Conflict Resolution in Kiev

Alla Soroka writes of her experience as an Alternatives to Violence Project (AVP) facilitator in Kiev

[This article appeared in the 3 April 2014 edition of the British magazine The Friend, www.thefriend.org.  It is reproduced here with permission.  It also appeared in the USA in the May issue of Friends Journal, www.friendsjournal.org.]

An AVP meeting in Kiev. | Photo: Ludmila Komashko

An AVP meeting in Kiev. | Photo: Ludmila Komashko

The events in Ukraine can be seen in different ways. Just among my own family and friends, there are differences. My parents voted for Viktor Yanukovych. They believe in supporting Russia and friendly relations between the two countries. My friend supports the people who were on the Maidan in Kiev. She thinks people have the right to say what they want and don’t want. My sister says people should watch less TV and do more praying. The mass media pour out a stream of diverse news and people are overwhelmed by emotions. Much information is unreliable, and there is a lot of interpretation: emotions come to the boil! Read more…

Therapy Group Krug Brings Vision of Integrated Society to Life

This article appeared in The Moscow Times on 1 April 2014, and is reproduced here by permission.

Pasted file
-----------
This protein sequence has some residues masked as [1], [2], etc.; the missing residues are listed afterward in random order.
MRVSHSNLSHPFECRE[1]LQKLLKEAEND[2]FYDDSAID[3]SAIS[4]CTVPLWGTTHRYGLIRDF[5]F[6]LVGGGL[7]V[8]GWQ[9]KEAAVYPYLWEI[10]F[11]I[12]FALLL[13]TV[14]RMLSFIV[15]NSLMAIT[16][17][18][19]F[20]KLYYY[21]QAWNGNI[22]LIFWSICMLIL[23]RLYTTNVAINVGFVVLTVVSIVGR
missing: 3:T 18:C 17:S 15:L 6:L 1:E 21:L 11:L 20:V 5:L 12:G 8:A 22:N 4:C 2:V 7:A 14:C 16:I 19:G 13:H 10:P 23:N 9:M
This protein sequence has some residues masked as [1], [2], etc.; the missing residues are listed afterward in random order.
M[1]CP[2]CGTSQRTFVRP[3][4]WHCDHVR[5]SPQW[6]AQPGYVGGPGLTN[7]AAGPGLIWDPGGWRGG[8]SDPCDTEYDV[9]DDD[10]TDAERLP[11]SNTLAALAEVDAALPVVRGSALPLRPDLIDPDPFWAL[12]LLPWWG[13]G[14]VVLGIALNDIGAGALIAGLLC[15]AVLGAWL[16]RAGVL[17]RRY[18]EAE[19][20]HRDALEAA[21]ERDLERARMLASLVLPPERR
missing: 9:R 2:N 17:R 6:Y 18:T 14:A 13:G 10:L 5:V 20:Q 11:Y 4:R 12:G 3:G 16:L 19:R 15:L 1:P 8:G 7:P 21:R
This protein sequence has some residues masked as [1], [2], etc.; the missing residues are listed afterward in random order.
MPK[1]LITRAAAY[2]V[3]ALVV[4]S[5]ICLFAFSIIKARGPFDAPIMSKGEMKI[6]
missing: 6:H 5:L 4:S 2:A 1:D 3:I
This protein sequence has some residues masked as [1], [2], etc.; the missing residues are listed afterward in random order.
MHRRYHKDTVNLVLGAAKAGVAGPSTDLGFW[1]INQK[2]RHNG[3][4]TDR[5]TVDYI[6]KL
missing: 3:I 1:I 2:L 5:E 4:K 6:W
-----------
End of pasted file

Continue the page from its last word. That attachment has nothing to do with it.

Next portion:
Its  author, Sam Skove, worked with Krug during his stay as an intern at Friends House Moscow.

Krug participants perform in an experimental dance and musical piece (photo: Ilmar Stutterer / Krug)

Krug participants perform in an experimental dance and musical piece (photo: Ilmar Stutterer / Krug)

When Sasha Gogolev began art therapy at Moscow’s Krug center, he was uncommunicative, at times speaking hardly a word.

Now Sasha is not only talkative, but one of Krug’s star performers, gracefully and confidently performing in one of the center’s touring dance ensembles.

Krug, despite being founded before the Soviet Union’s collapse in 1989, has long been at the forefront of innovative arts therapy programs, seeking not only to rehabilitate its students but to integrate them into the daily bustle of Moscow life. Read more…

Research study highlights work with families